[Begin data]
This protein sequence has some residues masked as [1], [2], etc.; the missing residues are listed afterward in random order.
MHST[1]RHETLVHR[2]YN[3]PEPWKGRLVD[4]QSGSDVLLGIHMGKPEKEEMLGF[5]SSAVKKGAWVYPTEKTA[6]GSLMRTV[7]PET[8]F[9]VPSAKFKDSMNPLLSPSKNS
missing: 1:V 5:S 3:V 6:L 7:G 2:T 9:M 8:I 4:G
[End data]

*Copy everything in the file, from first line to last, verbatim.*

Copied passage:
This protein sequence has some residues masked as [1], [2], etc.; the missing residues are listed afterward in random order.
MHST[1]RHETLVHR[2]YN[3]PEPWKGRLVD[4]QSGSDVLLGIHMGKPEKEEMLGF[5]SSAVKKGAWVYPTEKTA[6]GSLMRTV[7]PET[8]F[9]VPSAKFKDSMNPLLSPSKNS
missing: 1:V 5:S 3:V 6:L 7:G 2:T 9:M 8:I 4:G